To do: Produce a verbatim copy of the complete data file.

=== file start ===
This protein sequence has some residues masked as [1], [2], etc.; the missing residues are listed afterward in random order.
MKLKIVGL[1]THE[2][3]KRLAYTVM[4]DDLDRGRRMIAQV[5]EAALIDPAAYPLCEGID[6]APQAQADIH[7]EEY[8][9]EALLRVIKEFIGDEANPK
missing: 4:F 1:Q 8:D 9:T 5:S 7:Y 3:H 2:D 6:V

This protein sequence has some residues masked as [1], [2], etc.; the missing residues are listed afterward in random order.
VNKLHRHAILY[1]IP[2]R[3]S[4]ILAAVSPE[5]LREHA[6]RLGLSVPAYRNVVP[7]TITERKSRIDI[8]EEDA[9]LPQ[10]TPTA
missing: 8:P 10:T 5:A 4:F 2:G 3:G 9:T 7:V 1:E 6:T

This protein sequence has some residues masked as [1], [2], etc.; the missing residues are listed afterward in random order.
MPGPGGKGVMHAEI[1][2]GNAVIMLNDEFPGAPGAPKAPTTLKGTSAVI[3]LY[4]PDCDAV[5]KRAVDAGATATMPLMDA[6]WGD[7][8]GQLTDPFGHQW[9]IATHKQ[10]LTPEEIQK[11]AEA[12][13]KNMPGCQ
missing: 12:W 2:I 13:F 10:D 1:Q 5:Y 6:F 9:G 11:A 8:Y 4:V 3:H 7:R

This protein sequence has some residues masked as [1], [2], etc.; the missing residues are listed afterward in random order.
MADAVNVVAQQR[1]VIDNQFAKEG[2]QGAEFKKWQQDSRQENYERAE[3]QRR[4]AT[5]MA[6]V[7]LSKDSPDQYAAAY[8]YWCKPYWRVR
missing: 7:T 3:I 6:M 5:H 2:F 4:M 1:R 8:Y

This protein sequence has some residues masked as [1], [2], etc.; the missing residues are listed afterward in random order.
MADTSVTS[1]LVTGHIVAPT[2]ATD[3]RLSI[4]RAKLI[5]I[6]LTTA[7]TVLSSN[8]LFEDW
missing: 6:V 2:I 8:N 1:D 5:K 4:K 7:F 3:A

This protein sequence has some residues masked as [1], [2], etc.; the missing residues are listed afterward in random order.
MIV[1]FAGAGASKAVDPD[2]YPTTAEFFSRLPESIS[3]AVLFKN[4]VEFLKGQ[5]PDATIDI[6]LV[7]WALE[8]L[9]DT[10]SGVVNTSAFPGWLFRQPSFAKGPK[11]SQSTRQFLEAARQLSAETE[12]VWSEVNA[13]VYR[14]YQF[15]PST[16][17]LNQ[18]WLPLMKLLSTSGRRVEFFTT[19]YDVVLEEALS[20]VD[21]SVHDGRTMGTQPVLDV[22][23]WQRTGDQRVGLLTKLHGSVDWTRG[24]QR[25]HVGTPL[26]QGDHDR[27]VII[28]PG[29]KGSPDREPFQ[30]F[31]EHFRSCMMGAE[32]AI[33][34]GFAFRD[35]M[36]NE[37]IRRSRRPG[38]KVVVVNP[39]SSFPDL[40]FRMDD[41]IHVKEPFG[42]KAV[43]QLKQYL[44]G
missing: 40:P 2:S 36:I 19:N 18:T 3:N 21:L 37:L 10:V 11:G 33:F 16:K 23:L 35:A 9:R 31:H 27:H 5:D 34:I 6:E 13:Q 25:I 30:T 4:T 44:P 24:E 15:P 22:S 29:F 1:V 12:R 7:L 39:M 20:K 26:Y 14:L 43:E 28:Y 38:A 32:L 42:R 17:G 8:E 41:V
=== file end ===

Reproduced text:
This protein sequence has some residues masked as [1], [2], etc.; the missing residues are listed afterward in random order.
MKLKIVGL[1]THE[2][3]KRLAYTVM[4]DDLDRGRRMIAQV[5]EAALIDPAAYPLCEGID[6]APQAQADIH[7]EEY[8][9]EALLRVIKEFIGDEANPK
missing: 4:F 1:Q 8:D 9:T 5:S 7:Y 3:H 2:D 6:V

This protein sequence has some residues masked as [1], [2], etc.; the missing residues are listed afterward in random order.
VNKLHRHAILY[1]IP[2]R[3]S[4]ILAAVSPE[5]LREHA[6]RLGLSVPAYRNVVP[7]TITERKSRIDI[8]EEDA[9]LPQ[10]TPTA
missing: 8:P 10:T 5:A 4:F 2:G 3:G 9:T 7:V 1:E 6:T

This protein sequence has some residues masked as [1], [2], etc.; the missing residues are listed afterward in random order.
MPGPGGKGVMHAEI[1][2]GNAVIMLNDEFPGAPGAPKAPTTLKGTSAVI[3]LY[4]PDCDAV[5]KRAVDAGATATMPLMDA[6]WGD[7][8]GQLTDPFGHQW[9]IATHKQ[10]LTPEEIQK[11]AEA[12][13]KNMPGCQ
missing: 12:W 2:I 13:F 10:D 1:Q 5:Y 6:F 9:G 11:A 8:Y 4:V 3:H 7:R

This protein sequence has some residues masked as [1], [2], etc.; the missing residues are listed afterward in random order.
MADAVNVVAQQR[1]VIDNQFAKEG[2]QGAEFKKWQQDSRQENYERAE[3]QRR[4]AT[5]MA[6]V[7]LSKDSPDQYAAAY[8]YWCKPYWRVR
missing: 7:T 3:I 6:M 5:H 2:F 4:M 1:R 8:Y

This protein sequence has some residues masked as [1], [2], etc.; the missing residues are listed afterward in random order.
MADTSVTS[1]LVTGHIVAPT[2]ATD[3]RLSI[4]RAKLI[5]I[6]LTTA[7]TVLSSN[8]LFEDW
missing: 6:V 2:I 8:N 1:D 5:K 4:K 7:F 3:A

This protein sequence has some residues masked as [1], [2], etc.; the missing residues are listed afterward in random order.
MIV[1]FAGAGASKAVDPD[2]YPTTAEFFSRLPESIS[3]AVLFKN[4]VEFLKGQ[5]PDATIDI[6]LV[7]WALE[8]L[9]DT[10]SGVVNTSAFPGWLFRQPSFAKGPK[11]SQSTRQFLEAARQLSAETE[12]VWSEVNA[13]VYR[14]YQF[15]PST[16][17]LNQ[18]WLPLMKLLSTSGRRVEFFTT[19]YDVVLEEALS[20]VD[21]SVHDGRTMGTQPVLDV[22][23]WQRTGDQRVGLLTKLHGSVDWTRG[24]QR[25]HVGTPL[26]QGDHDR[27]VII[28]PG[29]KGSPDREPFQ[30]F[31]EHFRSCMMGAE[32]AI[33][34]GFAFRD[35]M[36]NE[37]IRRSRRPG[38]KVVVVNP[39]SSFPDL[40]FRMDD[41]IHVKEPFG[42]KAV[43]QLKQYL[44]G
missing: 40:P 2:S 36:I 19:N 18:T 3:N 21:L 37:L 10:V 11:G 33:F 16:K 23:L 35:A 9:R 31:H 27:H 5:D 34:I 6:E 13:Q 25:I 30:T 4:T 44:P 24:E 15:P 22:S 29:F 1:V 12:R 7:L 39:M 20:K 26:Y 14:L 43:E 28:Y 38:A 32:L 42:R 17:G 8:E 41:V